A (modest) Life in Photography


Photo of a Kodak Instamatic Camera

It was sometime in the year 1976. A glorious morning, in the glorious city of San Francisco. Corbett Avenue up on Twin Peaks — aka “The Swish Alps”. Snappy-san climbs into a beat up 1800 ES Volvo sports car. Seated behind the wheel, the owner, his hometown buddy, Rick Tabit. A week ago they were security guards. B of A corporate headquarters in the Financial District. But now they are free. Freed of their blue polyester pants, blazers, and walkie-talkies. Destination, San Diego. Destiny awaits. Bad food. Life without girlfriends. One funky apartment. New careers as parking garage attendants. First up? Yosemite National Park.

Rick and Snappy-san are launched onto their big and loopy adventure by close friends, fun-loving pranksters who shout “Good-Bye!” while dropping a water balloon from the top floor of a three-story apartment building onto the tiny Volvo, delivering a sonic boom inside the car so loud that Rick and Snappy-san suffer from hearing disorders for like, forever. “Good-Bye! Good luck!” yelled their friends. “See you later!” BOOM!!!!!

Picture of a Volvo Sports Car ca. 1976

Snappy-san is not yet Snappy-san, but simply, “Richie” and he wields a mean Instamatic. (How did Snappy-san get his name? I’m afraid you’ll just have to read on.) Why Yosemite? Memories. A younger Snappy-san hitchhiked across America. Alone. (Well, not exactly alone, he had a ponytail with him.) Visited Yosemite and the coastal highway. There were yearnings. Memories of a woman. And there had been a deeply satisfying stint as a camp counselor for the mentally handicapped, just south of Yosemite. There were vistas, waterfalls, meadows, and valleys. And, of course, there was Ansel. He wanted to go back and document it all. He wanted to snap it.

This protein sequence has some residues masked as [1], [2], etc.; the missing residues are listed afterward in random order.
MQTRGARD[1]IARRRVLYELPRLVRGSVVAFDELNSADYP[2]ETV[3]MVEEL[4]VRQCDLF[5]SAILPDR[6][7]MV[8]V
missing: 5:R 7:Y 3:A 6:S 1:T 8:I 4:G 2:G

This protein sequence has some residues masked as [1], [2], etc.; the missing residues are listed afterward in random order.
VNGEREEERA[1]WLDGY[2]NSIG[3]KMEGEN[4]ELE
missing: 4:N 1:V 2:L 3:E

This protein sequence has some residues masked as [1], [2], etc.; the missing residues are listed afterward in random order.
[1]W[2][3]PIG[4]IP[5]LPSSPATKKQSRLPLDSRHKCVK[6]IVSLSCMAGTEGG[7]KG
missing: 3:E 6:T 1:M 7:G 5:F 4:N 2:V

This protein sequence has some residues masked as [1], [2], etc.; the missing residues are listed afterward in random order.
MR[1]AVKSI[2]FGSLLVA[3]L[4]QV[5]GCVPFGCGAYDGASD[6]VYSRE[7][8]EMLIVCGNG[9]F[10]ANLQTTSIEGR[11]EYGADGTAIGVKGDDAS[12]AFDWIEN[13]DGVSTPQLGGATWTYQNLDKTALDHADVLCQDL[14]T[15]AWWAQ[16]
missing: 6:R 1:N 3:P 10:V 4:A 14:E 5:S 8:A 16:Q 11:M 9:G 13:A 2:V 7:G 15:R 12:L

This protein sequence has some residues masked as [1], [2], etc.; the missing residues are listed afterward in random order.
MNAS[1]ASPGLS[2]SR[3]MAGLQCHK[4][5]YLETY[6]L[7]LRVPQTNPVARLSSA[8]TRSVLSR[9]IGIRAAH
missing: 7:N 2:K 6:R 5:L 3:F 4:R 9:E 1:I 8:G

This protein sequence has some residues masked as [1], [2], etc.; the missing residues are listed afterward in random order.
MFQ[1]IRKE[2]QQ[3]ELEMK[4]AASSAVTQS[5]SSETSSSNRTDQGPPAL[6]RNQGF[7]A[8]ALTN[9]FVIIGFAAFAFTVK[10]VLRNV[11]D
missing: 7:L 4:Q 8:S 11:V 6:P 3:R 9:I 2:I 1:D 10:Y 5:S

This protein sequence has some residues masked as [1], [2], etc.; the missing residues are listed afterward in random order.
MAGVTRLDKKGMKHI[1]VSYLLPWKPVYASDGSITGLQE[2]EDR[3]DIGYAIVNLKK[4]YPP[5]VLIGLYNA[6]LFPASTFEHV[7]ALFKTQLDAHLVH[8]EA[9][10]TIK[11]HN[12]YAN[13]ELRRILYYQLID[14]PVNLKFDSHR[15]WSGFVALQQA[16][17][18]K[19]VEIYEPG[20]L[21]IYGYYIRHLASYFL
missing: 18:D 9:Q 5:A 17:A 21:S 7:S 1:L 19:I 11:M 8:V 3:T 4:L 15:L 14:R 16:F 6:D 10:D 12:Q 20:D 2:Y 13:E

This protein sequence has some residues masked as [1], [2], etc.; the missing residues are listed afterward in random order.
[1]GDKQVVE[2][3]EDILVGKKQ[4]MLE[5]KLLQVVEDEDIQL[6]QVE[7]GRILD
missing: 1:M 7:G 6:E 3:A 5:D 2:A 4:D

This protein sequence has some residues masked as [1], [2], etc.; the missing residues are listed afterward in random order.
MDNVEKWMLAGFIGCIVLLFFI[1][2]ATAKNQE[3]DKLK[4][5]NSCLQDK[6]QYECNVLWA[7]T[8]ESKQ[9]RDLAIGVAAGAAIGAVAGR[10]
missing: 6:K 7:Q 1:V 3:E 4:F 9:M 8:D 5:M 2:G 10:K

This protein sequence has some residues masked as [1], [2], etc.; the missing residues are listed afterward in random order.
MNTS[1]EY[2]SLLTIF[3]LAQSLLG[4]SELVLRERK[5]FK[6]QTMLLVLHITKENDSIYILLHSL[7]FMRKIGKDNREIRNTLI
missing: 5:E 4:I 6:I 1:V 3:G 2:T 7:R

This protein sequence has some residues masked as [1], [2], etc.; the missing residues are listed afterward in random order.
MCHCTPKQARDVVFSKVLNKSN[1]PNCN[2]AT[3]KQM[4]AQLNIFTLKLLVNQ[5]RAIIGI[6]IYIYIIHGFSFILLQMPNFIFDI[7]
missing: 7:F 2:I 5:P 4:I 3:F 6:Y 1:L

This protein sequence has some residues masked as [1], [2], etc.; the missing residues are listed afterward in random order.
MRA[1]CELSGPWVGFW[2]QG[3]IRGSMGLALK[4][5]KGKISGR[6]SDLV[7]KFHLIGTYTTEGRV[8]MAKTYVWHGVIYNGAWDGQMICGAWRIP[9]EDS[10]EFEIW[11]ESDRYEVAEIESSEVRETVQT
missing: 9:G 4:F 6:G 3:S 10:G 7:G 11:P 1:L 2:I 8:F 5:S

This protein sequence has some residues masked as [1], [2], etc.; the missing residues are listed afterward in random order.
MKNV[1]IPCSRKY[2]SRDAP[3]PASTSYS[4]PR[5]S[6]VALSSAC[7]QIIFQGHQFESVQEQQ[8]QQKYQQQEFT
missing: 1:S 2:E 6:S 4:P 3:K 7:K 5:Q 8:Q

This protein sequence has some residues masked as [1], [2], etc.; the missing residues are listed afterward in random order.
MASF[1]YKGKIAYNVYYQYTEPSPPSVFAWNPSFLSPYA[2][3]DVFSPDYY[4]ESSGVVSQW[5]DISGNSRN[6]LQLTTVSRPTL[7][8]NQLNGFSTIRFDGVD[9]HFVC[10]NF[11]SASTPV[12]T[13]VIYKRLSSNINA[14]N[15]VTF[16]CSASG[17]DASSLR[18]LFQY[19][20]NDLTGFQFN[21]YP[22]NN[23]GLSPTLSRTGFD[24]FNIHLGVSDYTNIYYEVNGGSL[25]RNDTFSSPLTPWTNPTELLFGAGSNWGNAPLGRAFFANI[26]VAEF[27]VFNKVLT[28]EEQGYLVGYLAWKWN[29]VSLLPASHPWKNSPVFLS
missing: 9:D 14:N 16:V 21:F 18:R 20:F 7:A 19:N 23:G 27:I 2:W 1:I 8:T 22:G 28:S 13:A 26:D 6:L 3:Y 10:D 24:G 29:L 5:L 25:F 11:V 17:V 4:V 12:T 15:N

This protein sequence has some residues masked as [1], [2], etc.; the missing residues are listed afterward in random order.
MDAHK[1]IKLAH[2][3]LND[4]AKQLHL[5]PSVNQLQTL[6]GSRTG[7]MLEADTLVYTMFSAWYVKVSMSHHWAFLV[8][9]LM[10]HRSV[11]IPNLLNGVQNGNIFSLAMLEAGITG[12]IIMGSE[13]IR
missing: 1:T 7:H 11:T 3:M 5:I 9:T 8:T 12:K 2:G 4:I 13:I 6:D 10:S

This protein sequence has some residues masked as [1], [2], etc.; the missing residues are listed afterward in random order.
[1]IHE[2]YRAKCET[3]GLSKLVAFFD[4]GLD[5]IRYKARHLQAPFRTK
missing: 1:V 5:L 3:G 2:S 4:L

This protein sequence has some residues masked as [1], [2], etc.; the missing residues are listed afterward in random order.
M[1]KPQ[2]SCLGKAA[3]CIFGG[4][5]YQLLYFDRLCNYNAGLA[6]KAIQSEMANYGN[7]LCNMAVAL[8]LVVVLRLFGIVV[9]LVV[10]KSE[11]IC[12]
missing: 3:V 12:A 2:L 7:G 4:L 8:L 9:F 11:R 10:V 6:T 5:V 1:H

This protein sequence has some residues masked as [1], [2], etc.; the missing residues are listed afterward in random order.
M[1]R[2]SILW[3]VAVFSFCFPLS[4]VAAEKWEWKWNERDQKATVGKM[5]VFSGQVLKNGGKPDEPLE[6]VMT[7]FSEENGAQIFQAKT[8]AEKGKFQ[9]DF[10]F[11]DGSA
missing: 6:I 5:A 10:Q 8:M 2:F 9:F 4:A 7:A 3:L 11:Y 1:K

No one, not Zelig, not even Snappy-san himself, could have known that this small toehold on photography, these little artifacts, might foretell a Zelig-like story. A quiet, unassuming man picks up an Instamatic and years later meets the girl in the picture, Kim Phuc Phan Thi subject of one of the most famous photographs ever made. Snappy-san also meets the photographer who took this picture, undoubtedly one of the most shocking war photos ever. Snappy-san lives out a damn fascinating lifetime of picture taking, picture making, dead end jobs, chance encounters with famous people and accumulates boxes and boxes of pictures, some of them quite good. Along the way he is briefly represented by Getty Images, has a few shows, unearths valuable, but long forgotten Ansel Adams and Laura Gilpin portfolio’s of John Gaw Meem’s work in the Zimmerman library in Albuquerque, New Mexico, gets married a few times, falls in love with Robert Frank (and of course various women) and late in life comes to have a freezer full of 8 x 10 color negative film. How could all this have happened?

Read the next chapter>> | San Diego, a 35mm Olympus Camera and Experimentation

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